I hate them with perfect hatred: I count them my enemies.
Read Chapter 139
Augustine of Hippo
18. And then He telleth what meanwhile, during this whole time when He already has risen, and remaineth still with the Father, He suffereth by the intermixture of sinners in His Body, the Church, and by the separation of heretics. "If Thou, O God, shalt slay the sinners (since Thou shall say in Thy thought, Depart from Me, ye men of blood), they shall receive in vanity their cities" (ver. 19, 20). The words seem to be connected in this order; "If Thou, O God, shall slay the sinners, they shall receive in vanity their cities." Thus are sinners slain, because, "having their understandings darkened, they are alienated from the life of God." For on account of elation they lose confession, and so they are slain, and in them is fulfilled what Scripture saith, "Confession perisheth from the dead, as from one that is not." And so "they receive in vanity their cities," that is, their vain peoples, who follow their vanity; when, puffed up by the name of righteousness, they persuade men to burst ...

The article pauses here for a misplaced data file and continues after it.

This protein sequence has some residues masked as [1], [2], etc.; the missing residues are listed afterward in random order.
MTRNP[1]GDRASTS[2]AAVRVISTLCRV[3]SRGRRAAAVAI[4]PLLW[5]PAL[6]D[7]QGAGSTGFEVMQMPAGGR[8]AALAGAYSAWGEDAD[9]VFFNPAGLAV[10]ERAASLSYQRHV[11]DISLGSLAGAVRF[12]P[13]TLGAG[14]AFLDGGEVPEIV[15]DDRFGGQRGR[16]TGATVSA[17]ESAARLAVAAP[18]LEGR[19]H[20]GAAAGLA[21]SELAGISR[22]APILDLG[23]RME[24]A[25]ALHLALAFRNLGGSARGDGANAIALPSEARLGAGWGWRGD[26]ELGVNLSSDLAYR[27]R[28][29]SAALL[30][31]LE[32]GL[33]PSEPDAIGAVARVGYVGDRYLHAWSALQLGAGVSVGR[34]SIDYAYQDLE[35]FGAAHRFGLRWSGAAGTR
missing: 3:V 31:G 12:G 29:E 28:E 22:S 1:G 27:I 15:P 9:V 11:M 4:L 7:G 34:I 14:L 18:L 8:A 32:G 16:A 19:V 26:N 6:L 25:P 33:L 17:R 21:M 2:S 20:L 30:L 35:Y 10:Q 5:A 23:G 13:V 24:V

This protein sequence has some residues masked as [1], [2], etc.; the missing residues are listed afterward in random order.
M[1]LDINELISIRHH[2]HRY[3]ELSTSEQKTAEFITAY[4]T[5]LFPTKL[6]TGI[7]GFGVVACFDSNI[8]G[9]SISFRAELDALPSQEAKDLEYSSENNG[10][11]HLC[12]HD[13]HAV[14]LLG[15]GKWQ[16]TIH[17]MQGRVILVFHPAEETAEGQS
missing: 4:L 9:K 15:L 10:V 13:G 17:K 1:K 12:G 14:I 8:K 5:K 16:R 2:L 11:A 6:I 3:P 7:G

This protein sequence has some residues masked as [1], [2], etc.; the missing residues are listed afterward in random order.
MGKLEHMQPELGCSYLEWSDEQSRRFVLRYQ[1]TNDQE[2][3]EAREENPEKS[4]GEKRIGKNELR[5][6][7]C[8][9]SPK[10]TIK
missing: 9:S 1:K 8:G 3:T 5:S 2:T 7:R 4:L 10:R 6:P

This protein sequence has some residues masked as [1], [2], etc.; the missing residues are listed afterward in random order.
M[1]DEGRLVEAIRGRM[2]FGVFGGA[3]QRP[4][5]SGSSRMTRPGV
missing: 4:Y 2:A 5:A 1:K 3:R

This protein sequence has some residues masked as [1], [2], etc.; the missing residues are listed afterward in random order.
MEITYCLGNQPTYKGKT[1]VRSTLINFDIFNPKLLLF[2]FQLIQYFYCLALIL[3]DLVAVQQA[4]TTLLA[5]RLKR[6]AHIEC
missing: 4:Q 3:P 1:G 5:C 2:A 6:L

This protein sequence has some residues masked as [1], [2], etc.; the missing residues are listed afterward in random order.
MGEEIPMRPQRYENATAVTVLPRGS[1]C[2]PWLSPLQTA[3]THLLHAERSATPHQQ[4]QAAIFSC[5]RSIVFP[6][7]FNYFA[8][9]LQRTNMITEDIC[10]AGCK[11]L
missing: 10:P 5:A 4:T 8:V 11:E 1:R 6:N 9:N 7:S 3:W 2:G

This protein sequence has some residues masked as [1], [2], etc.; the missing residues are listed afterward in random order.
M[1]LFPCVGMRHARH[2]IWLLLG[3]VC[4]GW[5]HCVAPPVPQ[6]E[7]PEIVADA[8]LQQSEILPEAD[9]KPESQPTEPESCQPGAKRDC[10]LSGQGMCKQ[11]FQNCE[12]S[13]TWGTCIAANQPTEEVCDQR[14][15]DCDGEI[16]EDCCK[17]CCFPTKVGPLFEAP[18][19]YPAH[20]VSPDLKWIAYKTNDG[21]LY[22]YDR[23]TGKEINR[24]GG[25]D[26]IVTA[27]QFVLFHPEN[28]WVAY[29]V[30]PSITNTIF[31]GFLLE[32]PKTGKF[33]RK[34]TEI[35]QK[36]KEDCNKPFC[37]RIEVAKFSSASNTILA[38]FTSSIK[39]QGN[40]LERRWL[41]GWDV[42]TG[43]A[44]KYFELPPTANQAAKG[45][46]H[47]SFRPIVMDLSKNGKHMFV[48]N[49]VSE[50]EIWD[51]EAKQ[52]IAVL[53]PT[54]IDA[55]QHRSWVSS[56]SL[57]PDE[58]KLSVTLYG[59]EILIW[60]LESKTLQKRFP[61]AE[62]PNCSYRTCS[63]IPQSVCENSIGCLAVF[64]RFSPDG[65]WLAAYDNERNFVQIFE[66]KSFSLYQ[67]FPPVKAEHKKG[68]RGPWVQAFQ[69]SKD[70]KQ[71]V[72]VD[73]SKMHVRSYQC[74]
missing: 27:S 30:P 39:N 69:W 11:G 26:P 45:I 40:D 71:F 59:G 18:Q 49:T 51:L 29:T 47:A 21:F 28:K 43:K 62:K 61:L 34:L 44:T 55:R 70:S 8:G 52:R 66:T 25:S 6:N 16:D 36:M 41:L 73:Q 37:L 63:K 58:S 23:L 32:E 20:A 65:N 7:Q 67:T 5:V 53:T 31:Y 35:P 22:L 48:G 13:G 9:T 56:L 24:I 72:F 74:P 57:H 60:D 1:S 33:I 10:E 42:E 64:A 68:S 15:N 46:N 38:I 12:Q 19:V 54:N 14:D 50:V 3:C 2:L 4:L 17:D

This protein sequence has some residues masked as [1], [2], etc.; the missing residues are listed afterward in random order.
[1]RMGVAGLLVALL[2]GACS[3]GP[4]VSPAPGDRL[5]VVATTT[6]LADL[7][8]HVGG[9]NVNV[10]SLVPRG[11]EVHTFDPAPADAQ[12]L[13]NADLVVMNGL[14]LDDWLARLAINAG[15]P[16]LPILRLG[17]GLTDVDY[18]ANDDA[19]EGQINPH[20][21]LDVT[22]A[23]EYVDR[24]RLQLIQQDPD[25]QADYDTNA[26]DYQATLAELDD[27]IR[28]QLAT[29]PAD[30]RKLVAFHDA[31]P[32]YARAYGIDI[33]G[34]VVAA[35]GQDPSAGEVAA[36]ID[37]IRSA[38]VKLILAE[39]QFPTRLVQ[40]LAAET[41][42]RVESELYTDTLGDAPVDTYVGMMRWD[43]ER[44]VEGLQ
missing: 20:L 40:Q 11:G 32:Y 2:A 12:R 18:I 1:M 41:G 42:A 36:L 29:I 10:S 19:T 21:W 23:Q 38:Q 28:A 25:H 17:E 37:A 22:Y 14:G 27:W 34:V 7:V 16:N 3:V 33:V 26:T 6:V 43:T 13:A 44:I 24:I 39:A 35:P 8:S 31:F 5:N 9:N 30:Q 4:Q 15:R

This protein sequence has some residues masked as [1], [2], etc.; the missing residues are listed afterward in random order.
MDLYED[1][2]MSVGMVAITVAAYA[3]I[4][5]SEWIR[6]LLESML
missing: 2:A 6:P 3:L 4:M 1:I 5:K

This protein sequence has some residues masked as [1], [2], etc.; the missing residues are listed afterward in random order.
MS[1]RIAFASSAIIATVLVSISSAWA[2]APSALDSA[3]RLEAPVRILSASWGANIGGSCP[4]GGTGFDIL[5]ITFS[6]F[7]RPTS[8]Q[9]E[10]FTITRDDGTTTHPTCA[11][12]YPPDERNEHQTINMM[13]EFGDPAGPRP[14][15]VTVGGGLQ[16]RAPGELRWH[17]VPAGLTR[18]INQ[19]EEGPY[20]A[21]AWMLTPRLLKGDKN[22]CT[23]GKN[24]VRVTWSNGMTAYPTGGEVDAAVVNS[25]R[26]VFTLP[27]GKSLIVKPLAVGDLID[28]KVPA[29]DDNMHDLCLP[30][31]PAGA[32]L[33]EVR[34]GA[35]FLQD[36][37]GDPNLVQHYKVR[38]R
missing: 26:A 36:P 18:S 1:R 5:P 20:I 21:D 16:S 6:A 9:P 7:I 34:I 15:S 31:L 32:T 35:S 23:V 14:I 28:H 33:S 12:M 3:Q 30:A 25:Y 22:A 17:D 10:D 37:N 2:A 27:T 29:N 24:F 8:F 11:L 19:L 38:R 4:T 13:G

Hatred. Christ commands, "Love your enemies "not those who hate God. (St. Augustine)
We must love in them what God loves, and detest what he condemns. (Theodoret)
The Jews abused this passage, thinking they might hate those who were not of their nation. (Calmet)
The example of the prophet might have rectified them. (Berthier)
Fervent zeal against God's enemies is commendable.